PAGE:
Not Upheld: Accuracy, Fairness
An item on Newshub by political editor Patrick Gower reported on National Party Leader Bill English’s claim that the Labour Party would raise income tax if they won the 2017 General Election. Mr Gower stated that the National Party was ‘deliberately spreading misinformation’ about Labour’s income tax policy. The Authority did not uphold a complaint that Mr Gower deliberately misled the public prior to the election. The Authority emphasised the importance of freedom of political expression, particularly in an election year. The Authority considered significant viewpoints on the issue discussed were adequately presented in the broadcast and within the period of current interest, enabling the audience to form their own opinions. The Authority also found that the comments complained about were statements of analysis and opinion, rather than statements of fact, so the accuracy standard did not apply.
Not Upheld: Balance, Accuracy
An item on Newshub discussed revelations that the pension of New Zealand First Leader, Rt Hon Winston Peters, had been overpaid for up to seven years. The segment featured excerpts of a phone interview with Mr Peters, details about Mr Peters’ press release and subsequent comments made by Mr Peters about the overpayments. The Authority did not uphold a complaint that the broadcast was unbalanced and unfair. The Authority did not consider that it was necessary to obtain a copy of the full phone interview transcript in order to determine whether the broadcast was inaccurate and unfair (as requested by the complainant). The Authority found Mr Peters’ view in response to the story was adequately presented in the broadcast, and neither the reporter’s comments nor the presentation of the phone interview in the item resulted in Mr Peters being treated unfairly.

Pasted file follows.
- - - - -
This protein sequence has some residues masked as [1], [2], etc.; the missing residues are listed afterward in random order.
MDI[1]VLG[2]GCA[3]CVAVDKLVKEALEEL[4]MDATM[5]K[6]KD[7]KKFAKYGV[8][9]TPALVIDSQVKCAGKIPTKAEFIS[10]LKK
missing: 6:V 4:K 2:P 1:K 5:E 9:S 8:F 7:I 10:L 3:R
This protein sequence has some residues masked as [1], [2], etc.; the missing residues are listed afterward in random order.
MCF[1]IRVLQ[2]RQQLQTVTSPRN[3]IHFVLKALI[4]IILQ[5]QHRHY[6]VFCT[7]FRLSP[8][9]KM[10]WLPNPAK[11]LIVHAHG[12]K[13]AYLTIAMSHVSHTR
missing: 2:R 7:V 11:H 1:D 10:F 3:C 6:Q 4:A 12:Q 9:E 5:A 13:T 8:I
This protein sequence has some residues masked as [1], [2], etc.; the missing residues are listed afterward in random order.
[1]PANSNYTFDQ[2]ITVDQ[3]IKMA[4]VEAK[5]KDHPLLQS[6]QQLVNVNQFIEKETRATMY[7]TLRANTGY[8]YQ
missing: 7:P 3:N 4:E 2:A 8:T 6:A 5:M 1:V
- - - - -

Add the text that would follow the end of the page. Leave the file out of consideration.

Not Upheld: Balance, Fairness, Programme Information
A segment on Newshub during the election period featured a political reporter discussing the potential factors behind the Labour Party’s drop in the Newshub election poll. During the segment the reporter stated that the National Party’s claim that Labour would increase income tax if elected was a ‘lie’. The Authority did not uphold a complaint that this comment was unfair and biased. The Authority emphasised that it is an important function of the media to comment critically on party policies and actions and that this type of speech has high value in terms of the right to freedom of expression, particularly during election time. Political parties should expect to be subject to robust criticism and the Authority was satisfied the political reporter’s comment did not go beyond what could be expected during the election period. The Authority did not consider the comment amounted to ‘political bias’ as alleged in the complaint, or that it resulted in the National Party being treated unfairly.
Not Upheld: Balance, Fairness
An item on Newshub reported on the shooting of two Israeli police officers at the Al-Aqsa Mosque in East Jerusalem. The segment featured footage of officers being chased and shot at, followed by footage of a man being surrounded and shot at, a blurred shot of a dead body on the ground and a body bag on a stretcher. The Authority upheld a complaint that the item breached the good taste and decency, children’s interests and violence standards. The Authority recognised the public interest in the item and that it reported on important and newsworthy events. However, the Authority considered the item should have been preceded by a warning for the potentially disturbing violent content, to enable viewers to make an informed viewing decision, and allow an opportunity to exercise discretion.